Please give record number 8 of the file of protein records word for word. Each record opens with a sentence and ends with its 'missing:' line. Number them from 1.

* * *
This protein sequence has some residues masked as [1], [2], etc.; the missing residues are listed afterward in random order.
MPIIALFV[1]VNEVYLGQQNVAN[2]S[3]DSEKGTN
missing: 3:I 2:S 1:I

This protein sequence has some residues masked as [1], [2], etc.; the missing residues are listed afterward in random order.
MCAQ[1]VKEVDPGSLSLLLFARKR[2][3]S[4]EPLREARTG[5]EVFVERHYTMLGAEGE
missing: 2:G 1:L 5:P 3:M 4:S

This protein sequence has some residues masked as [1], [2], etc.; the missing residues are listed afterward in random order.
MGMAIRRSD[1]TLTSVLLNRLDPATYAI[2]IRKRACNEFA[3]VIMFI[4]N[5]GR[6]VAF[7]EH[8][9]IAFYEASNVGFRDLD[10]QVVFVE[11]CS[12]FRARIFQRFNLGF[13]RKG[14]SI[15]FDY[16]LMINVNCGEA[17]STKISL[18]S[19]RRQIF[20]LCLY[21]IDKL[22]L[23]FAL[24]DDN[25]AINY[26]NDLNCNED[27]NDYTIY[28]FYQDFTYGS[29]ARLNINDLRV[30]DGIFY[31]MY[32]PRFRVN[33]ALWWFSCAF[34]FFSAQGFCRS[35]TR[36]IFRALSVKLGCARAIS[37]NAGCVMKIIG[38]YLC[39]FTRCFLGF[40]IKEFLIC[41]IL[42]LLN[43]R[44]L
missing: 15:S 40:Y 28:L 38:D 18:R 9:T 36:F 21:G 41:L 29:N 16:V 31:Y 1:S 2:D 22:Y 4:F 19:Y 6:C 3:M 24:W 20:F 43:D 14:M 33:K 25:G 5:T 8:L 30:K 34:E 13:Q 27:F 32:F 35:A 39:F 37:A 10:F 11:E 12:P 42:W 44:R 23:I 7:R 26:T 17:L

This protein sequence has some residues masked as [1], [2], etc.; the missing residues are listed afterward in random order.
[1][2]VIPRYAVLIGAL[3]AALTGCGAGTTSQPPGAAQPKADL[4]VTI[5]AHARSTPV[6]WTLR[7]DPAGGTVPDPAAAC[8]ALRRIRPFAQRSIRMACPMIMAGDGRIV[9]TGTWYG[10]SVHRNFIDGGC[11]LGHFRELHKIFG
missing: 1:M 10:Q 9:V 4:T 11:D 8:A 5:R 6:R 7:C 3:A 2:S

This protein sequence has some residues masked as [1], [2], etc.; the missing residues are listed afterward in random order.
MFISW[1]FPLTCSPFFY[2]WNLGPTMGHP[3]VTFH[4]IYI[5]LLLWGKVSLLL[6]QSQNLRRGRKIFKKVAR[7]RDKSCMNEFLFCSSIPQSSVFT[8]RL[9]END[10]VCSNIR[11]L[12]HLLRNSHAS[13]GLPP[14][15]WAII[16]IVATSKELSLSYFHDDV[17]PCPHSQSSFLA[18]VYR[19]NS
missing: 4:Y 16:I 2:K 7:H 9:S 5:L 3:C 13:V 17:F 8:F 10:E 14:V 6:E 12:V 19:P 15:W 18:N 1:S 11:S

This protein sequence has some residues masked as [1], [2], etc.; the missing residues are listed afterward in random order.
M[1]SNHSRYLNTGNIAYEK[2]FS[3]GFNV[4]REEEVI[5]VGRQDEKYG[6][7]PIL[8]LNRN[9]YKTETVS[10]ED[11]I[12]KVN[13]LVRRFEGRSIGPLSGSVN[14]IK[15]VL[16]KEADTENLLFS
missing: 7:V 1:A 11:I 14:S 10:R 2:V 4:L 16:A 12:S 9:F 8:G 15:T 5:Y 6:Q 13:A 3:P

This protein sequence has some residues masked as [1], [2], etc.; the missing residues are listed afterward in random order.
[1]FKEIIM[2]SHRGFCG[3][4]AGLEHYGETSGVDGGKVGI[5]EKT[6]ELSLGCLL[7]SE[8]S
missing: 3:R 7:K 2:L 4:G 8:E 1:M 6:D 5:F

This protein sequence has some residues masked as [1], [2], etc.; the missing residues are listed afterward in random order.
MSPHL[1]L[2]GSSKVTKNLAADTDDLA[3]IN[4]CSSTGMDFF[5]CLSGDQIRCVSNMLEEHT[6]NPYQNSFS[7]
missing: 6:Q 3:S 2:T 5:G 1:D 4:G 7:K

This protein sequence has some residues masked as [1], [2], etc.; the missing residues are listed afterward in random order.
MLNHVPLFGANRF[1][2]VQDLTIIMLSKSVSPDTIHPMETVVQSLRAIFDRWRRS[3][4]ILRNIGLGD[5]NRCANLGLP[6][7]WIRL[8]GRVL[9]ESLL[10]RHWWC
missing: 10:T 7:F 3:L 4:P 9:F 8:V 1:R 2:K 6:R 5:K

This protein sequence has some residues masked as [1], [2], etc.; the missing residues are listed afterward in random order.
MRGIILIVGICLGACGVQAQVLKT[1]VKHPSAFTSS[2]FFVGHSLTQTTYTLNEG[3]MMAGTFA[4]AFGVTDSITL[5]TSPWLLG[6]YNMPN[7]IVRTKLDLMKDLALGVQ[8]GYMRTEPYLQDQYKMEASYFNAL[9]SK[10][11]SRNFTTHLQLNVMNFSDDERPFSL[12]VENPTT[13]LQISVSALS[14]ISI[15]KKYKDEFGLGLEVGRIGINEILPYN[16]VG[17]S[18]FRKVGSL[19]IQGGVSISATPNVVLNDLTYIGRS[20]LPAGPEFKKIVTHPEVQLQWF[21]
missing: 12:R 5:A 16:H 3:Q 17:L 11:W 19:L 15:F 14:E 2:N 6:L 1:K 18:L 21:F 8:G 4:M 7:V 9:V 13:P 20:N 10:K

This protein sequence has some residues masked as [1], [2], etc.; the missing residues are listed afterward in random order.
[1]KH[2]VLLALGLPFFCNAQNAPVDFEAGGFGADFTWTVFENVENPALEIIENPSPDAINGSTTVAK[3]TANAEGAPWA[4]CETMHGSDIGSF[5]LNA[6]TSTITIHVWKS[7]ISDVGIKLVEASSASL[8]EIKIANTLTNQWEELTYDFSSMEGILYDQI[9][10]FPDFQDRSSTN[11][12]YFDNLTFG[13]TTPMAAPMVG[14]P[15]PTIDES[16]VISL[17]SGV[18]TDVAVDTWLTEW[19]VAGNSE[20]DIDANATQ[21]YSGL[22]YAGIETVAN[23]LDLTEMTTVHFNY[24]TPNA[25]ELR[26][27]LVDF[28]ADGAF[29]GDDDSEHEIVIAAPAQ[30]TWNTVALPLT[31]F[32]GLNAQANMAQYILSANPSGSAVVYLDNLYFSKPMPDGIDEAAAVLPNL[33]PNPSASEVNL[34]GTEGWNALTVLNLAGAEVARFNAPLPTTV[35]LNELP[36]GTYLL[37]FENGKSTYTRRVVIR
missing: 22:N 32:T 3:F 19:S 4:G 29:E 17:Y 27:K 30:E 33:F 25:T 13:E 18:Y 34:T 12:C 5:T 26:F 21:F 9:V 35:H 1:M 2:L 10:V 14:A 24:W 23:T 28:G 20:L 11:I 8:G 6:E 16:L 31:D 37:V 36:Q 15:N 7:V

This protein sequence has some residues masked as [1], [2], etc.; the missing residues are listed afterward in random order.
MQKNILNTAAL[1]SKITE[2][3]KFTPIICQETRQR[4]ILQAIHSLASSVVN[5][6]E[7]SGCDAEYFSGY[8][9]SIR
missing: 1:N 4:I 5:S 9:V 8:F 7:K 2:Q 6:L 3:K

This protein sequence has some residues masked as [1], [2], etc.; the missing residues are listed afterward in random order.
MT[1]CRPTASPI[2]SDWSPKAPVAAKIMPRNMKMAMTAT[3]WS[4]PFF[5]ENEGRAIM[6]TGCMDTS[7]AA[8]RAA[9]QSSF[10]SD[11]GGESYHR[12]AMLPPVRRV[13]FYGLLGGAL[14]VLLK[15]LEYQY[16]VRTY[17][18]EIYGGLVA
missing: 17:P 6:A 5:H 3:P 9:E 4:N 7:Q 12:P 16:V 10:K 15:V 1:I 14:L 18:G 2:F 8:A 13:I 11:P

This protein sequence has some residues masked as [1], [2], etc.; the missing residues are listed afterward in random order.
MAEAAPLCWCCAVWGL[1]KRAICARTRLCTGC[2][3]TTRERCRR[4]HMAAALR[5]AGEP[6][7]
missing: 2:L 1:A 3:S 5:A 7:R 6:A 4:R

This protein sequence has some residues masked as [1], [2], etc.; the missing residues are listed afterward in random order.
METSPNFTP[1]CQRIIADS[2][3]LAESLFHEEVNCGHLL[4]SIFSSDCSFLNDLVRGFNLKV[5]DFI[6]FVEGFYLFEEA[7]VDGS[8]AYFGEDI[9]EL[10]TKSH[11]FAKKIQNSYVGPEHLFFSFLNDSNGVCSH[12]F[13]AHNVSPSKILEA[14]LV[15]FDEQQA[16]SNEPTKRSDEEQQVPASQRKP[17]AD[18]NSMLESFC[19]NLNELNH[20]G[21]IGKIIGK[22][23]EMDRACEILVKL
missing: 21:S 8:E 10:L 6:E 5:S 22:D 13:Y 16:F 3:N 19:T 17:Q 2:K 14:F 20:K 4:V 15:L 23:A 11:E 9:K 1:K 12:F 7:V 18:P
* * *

This protein sequence has some residues masked as [1], [2], etc.; the missing residues are listed afterward in random order.
MSPHL[1]L[2]GSSKVTKNLAADTDDLA[3]IN[4]CSSTGMDFF[5]CLSGDQIRCVSNMLEEHT[6]NPYQNSFS[7]
missing: 6:Q 3:S 2:T 5:G 1:D 4:G 7:K